The Marine Affairs Program houses a variety of long term research projects:
The Improving Fisheries Information and Traceability for Tuna project, or IFITT, is led by Wageningen University, and is a collaboration between Wageningen, the Marine Affairs Program at Dalhousie, Masyarakat dan Perikanan, Indonesia (Fishing and Living Indonesia), Bogor Agricultural University and Thisfish. The project seeks to study the incentives for, and potential of, consumer facing traceability in tuna value chains to promote sustainable data collection and transparency in Indonesia. Can the collection and communication of information-rich traceability data change seafood producer and consumer practices? IFITT’s technology component, funded by Adessium Foundation and the Netherlands Organization for Scientific Research (NWO), is led by MAP’s Megan Bailey. Trace a sample code at thisfish.info to see where your tuna may be coming from! Read a related paper on traceability’s role in seafood governance here.
MAP’s Megan Bailey is a Research Associate with the Environmental Policy Group at Wageningen, where she contributes to the BESTTuna program. BESTTuna is about benefiting from innovations in sustainable transboundary tuna management. Megan’s work focuses on the extent to which private and public governance approaches, for example seafood certification and RFMO cooperation, can combine to promote improved tuna fisheries management. BESTTuna is supported by the Interdisciplinary Research and Education Fund at Wageningen, and supports PhD and Masters students from the Netherlands, Kiribati, Fiji, the Philippines, Indonesia, England and France. Read papers from this project including a look at the double principal-agent problem in Indonesia’s fisheries management, implications for economic policy instruments to improve tuna governance, and the impact of social factors on fishing effort in the Philippines.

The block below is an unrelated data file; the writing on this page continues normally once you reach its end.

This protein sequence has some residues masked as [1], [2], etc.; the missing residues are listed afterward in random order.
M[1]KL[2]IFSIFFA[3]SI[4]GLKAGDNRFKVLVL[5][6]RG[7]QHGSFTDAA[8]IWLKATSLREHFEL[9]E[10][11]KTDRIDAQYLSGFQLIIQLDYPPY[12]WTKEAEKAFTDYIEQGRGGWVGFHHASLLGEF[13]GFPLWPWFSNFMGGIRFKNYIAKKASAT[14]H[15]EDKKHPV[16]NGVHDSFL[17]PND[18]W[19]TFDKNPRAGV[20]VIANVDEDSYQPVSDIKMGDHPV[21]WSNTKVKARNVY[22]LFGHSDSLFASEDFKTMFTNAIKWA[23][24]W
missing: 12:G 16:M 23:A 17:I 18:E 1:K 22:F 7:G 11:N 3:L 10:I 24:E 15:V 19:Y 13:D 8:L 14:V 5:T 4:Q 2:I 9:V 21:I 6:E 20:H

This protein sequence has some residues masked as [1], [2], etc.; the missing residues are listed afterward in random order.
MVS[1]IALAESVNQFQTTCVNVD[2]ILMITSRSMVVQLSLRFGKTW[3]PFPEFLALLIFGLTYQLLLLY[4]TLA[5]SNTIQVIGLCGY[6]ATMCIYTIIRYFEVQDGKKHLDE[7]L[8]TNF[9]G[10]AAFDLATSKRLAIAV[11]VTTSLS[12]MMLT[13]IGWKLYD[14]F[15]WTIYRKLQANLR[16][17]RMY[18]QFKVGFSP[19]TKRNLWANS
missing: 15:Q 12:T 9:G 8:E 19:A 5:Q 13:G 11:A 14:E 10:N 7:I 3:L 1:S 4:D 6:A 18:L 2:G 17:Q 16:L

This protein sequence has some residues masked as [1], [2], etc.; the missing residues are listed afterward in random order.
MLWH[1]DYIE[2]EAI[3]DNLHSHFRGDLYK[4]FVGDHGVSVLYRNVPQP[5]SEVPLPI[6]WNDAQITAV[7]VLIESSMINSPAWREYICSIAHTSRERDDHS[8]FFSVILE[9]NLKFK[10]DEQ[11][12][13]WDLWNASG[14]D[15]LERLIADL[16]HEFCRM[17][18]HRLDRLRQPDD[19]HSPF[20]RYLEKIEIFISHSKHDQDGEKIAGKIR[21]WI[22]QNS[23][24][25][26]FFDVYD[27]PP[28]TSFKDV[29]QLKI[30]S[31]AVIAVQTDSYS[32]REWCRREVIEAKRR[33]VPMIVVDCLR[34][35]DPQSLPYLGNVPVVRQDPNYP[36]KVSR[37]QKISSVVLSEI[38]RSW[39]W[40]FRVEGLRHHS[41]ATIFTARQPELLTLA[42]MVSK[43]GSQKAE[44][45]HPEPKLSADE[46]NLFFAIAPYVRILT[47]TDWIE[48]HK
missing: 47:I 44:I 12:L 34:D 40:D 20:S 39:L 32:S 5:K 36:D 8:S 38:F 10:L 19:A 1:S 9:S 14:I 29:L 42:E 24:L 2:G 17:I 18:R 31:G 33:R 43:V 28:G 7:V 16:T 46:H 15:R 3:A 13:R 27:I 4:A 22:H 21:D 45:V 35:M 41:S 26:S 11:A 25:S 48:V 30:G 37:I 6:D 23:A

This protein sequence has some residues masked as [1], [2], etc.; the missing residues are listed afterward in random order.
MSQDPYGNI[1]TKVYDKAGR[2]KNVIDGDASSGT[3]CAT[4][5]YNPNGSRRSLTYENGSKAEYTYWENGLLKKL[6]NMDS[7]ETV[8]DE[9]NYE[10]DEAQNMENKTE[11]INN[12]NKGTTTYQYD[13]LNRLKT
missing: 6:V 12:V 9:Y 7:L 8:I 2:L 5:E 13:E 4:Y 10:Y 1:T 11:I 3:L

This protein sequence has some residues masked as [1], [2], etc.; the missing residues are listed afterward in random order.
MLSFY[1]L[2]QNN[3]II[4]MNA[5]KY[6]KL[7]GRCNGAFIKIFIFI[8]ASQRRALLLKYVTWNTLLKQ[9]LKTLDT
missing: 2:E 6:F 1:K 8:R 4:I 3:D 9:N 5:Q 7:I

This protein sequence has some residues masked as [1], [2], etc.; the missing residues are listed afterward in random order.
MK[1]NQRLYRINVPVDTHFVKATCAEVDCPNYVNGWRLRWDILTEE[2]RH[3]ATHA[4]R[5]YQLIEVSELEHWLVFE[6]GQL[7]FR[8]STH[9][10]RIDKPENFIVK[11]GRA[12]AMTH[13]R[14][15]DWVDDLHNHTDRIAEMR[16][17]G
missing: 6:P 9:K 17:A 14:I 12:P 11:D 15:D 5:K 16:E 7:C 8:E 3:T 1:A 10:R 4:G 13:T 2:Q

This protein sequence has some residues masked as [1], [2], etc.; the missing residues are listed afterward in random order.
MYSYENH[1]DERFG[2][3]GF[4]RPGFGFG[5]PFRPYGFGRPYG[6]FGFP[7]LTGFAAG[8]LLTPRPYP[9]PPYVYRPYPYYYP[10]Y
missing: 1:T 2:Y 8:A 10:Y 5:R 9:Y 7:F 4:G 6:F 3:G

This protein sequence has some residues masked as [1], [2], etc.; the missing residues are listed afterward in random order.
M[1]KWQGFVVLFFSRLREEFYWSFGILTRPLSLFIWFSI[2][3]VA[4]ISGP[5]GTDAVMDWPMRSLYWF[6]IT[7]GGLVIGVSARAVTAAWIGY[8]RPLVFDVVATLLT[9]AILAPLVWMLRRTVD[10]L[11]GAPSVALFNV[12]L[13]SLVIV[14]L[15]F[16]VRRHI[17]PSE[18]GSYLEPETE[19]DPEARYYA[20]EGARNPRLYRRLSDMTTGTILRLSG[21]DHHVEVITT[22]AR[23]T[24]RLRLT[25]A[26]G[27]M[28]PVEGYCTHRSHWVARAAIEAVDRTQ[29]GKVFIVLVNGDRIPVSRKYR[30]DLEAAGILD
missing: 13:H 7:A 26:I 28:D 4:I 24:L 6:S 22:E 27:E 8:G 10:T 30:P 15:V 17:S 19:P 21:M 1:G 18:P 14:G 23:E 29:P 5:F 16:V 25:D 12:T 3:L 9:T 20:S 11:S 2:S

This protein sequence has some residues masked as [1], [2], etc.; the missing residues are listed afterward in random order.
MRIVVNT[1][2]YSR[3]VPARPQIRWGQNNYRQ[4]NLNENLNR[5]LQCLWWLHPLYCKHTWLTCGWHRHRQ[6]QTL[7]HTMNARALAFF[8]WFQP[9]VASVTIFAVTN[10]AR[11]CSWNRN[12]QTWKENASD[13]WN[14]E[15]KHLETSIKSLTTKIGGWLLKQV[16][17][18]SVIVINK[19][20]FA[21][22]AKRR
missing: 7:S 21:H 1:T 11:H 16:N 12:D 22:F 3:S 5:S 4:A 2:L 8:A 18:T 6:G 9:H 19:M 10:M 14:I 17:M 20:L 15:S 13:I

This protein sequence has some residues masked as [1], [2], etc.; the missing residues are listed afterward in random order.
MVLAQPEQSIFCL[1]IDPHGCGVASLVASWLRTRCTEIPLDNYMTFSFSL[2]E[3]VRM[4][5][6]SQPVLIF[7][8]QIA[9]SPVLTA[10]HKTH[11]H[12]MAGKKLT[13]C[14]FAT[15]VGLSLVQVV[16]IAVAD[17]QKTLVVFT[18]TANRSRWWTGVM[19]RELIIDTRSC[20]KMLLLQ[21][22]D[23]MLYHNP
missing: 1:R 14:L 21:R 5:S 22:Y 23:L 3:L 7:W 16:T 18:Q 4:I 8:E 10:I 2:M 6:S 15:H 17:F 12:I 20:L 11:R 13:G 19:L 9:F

Fish-WIKS research looks at understanding western and indigenous knowledge systems and explores how the different processes by which knowledge is acquired, transmitted and used can be harnessed to enhance Canadian fisheries policy. Funded by the Social Sciences and Humanities Research Council (SSHRC), the research aims to identify the commonalities and differences in indigenous knowledge systems across the Pacific, Arctic, Inland and Atlantic regions and in four distinct coastal communities in Canada (Tla-o-qui-aht, British Columbia; Repulse Bay, Nunavut; Nipissing, Ontario; and Eskasoni, Nova Scotia). The project also seeks to understand how indigenous and western knowledge systems can be used to improve the sustainability of Canadian fisheries.
The Northwest Passage and the construction of Inuit pan-Arctic Identities